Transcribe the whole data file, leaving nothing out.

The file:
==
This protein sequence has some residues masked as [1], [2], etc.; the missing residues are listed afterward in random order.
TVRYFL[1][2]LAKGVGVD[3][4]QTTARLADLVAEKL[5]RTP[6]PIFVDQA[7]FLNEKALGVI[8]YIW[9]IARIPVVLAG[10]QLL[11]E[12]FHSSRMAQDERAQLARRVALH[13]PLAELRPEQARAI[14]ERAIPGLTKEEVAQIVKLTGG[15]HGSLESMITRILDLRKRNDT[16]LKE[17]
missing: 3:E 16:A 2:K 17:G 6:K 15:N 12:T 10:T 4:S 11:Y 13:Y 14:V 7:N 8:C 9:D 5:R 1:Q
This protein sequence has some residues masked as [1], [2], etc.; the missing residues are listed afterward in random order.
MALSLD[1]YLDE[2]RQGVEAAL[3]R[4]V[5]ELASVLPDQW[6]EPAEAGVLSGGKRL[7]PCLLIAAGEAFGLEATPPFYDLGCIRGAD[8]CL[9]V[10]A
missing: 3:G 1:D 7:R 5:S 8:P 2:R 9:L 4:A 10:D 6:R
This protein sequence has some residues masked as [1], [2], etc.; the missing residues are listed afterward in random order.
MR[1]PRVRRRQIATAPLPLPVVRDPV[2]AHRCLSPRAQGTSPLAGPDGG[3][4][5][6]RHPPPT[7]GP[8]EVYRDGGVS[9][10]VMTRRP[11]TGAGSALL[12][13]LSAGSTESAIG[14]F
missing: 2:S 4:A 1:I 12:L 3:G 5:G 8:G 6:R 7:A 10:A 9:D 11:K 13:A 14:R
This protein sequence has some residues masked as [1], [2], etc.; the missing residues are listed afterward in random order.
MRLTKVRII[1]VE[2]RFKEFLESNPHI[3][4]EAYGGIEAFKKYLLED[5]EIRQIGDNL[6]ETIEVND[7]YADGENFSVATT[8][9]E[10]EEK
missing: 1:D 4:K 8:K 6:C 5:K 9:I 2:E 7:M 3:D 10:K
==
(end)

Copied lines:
This protein sequence has some residues masked as [1], [2], etc.; the missing residues are listed afterward in random order.
TVRYFL[1][2]LAKGVGVD[3][4]QTTARLADLVAEKL[5]RTP[6]PIFVDQA[7]FLNEKALGVI[8]YIW[9]IARIPVVLAG[10]QLL[11]E[12]FHSSRMAQDERAQLARRVALH[13]PLAELRPEQARAI[14]ERAIPGLTKEEVAQIVKLTGG[15]HGSLESMITRILDLRKRNDT[16]LKE[17]
missing: 3:E 16:A 2:K 17:G 6:K 15:N 12:T 10:T 4:S 11:Y 13:Y 14:V 7:N 8:C 9:D 5:R 1:Q
This protein sequence has some residues masked as [1], [2], etc.; the missing residues are listed afterward in random order.
MALSLD[1]YLDE[2]RQGVEAAL[3]R[4]V[5]ELASVLPDQW[6]EPAEAGVLSGGKRL[7]PCLLIAAGEAFGLEATPPFYDLGCIRGAD[8]CL[9]V[10]A
missing: 3:G 1:D 7:R 5:S 8:P 2:R 9:L 4:A 10:D 6:R
This protein sequence has some residues masked as [1], [2], etc.; the missing residues are listed afterward in random order.
MR[1]PRVRRRQIATAPLPLPVVRDPV[2]AHRCLSPRAQGTSPLAGPDGG[3][4][5][6]RHPPPT[7]GP[8]EVYRDGGVS[9][10]VMTRRP[11]TGAGSALL[12][13]LSAGSTESAIG[14]F
missing: 2:S 4:A 1:I 12:L 3:G 5:G 8:G 6:R 7:A 10:A 9:D 11:K 13:A 14:R
This protein sequence has some residues masked as [1], [2], etc.; the missing residues are listed afterward in random order.
MRLTKVRII[1]VE[2]RFKEFLESNPHI[3][4]EAYGGIEAFKKYLLED[5]EIRQIGDNL[6]ETIEVND[7]YADGENFSVATT[8][9]E[10]EEK
missing: 1:D 4:K 8:K 6:C 5:K 9:I 2:E 7:M 3:D 10:K